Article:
The second major feature of the Cloud is the large-scale pooling of resources. This concentration means it can offer colossal savings to IT Departments. We’re entering the industrial era of computing, with enormous IT factories: Amazon, for example, is going to have around half a million servers in its Data Centers. Numergy , the sovereign French Cloud operator, has said it is aiming to have a million virtual machines in 2016. Only when we get to this level will the economies of scale offered by the Cloud really count. This can only be achieved by pooling thousands of customers in a single physical infrastructure. This is not without its consequences for cyber-security. The likelihood of a cyber attack against these giant infrastructures is greatly increased, because they’re a more interesting and appealing target. If you have thousands of customers, the resulting probability that one of them being a target is also higher. And if the criminal’s aim is to erase data, they will not care much about neighboring users who might be affected.
This is a real collateral risk. Because resources are shared, data can be affected if the Cloud operator is targeted by an attack or legal proceedings. Here are just two examples: a legal authority seizes storage arrays because a customer who is a pædophile has stored images on them: but, by a stroke of bad luck, they also contain your accounts; another customer uses the Cloud fraudulently to carry cyber attacks (see box) with a risk of legal action or retaliation. Especially as the Cloud attracts cyber criminals by offering them the opportunity to carry out massive attacks, anonymously and with great ease.
Everything gets more complicated with the Cloud: like managing access rights. Typically, a company buys an SaaS service from an operator, who in turn rents the necessary infrastructure from a IaaS reseller (like DropBox, for example, which relies on Amazon EC2). So there are many different people (the end user, the customer administrator, the system administrator at the SaaS service provider, and at the IaaS reseller, and at the IaaS provider…) who’s security access has to be managed and for whom the ‘principle of least privilege’ has to be guaranteed with a high level of auditability.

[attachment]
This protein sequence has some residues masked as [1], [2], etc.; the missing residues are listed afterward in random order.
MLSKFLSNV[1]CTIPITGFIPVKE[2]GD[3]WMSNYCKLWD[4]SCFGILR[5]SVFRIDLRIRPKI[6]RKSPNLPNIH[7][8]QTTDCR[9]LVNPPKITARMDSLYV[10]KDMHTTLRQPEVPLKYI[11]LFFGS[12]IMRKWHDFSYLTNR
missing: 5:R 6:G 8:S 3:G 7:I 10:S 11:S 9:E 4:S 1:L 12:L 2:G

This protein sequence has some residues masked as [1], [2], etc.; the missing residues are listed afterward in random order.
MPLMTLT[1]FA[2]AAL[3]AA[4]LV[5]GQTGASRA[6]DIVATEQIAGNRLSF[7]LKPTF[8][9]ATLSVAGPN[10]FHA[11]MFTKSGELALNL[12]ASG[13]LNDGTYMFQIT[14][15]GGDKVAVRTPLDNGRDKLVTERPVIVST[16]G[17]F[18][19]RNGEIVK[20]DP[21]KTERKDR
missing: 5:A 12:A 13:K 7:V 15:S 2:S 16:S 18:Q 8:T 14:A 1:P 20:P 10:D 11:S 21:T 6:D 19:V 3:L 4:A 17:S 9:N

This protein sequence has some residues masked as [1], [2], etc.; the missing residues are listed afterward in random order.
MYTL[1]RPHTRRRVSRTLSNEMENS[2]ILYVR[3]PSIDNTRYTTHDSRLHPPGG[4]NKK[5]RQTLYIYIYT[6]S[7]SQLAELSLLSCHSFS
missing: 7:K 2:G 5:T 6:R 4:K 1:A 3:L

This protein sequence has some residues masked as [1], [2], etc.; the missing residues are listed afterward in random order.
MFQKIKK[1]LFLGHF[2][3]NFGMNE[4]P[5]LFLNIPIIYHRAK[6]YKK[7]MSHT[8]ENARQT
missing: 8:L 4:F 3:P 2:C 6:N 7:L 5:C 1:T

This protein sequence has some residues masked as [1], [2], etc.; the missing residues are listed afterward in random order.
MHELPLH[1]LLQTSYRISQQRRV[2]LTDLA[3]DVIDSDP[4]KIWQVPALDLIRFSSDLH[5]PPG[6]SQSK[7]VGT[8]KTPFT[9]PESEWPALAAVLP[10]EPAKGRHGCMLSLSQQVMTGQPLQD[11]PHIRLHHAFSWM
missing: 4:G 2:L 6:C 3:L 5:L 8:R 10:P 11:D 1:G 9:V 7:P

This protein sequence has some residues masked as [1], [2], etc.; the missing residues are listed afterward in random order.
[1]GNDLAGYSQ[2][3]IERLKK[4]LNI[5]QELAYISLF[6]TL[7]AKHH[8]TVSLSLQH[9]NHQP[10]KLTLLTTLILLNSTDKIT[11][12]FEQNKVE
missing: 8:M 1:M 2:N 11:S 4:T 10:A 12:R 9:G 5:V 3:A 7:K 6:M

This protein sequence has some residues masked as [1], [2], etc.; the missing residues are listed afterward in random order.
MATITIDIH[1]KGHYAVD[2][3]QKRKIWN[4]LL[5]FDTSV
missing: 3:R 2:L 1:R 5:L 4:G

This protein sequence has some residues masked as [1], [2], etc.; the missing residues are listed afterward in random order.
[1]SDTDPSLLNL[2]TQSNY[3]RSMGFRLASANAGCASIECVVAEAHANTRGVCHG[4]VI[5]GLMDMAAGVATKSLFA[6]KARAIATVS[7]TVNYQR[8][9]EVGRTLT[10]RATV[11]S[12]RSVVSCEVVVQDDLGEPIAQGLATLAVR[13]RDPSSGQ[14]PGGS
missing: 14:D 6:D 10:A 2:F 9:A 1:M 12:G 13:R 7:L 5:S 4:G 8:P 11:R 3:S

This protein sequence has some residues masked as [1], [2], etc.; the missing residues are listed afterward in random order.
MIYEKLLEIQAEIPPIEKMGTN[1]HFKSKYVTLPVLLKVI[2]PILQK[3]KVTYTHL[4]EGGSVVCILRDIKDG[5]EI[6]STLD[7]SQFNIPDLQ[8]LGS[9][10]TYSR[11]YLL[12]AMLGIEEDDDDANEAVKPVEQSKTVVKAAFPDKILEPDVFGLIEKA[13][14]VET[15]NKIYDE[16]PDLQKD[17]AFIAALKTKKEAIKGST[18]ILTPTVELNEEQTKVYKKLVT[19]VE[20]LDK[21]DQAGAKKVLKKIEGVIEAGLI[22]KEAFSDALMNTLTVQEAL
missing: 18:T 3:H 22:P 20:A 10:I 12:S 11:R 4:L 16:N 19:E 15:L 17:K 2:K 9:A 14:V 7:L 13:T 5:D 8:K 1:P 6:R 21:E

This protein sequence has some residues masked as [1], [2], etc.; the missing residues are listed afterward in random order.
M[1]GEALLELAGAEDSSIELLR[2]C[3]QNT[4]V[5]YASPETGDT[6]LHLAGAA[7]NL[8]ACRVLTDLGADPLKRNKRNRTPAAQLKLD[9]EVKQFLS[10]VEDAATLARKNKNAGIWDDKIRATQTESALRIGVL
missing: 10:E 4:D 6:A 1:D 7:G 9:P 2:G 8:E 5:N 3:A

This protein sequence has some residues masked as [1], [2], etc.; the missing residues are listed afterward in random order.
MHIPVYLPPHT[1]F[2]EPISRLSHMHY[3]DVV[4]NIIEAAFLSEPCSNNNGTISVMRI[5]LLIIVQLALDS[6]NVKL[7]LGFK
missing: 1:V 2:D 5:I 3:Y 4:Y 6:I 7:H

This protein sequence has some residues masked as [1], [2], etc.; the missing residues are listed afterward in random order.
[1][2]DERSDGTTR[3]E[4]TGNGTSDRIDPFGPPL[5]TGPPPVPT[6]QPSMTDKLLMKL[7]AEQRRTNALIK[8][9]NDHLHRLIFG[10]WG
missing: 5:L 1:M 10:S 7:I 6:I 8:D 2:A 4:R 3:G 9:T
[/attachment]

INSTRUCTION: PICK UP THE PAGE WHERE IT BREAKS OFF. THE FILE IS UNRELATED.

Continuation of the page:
Technology such as WAM (Web Access Management) can prove to be a good compromise (see Figure 2) for managing access to internal applications as well as those hosted on the public Cloud , while providing the essential reports required by auditors. Given the changing nature of threats and the now widely-accepted fact that it’s impossible to prevent an infection stemming from an attack, a cyber-defense strategy has now become essential. Only a state-of-the-art security operations center (SOC) can detect successful attacks, which always leave traces even if they are sometimes virtually imperceptible. Many terabytes of data has to be gathered: from firewall logs, vulnerability descriptions, access rights and roles matrices, audit reports, interconnection listings, etc. Then it’s all about make sophisticated cross references to detect these telltale but often very weak signals. What’s more, this is a clear example of Big Data: huge amounts of unstructured data, sometimes captured at very high speed, on which complex calculations (such as decision analysis or correlations based on signatures) are carried out.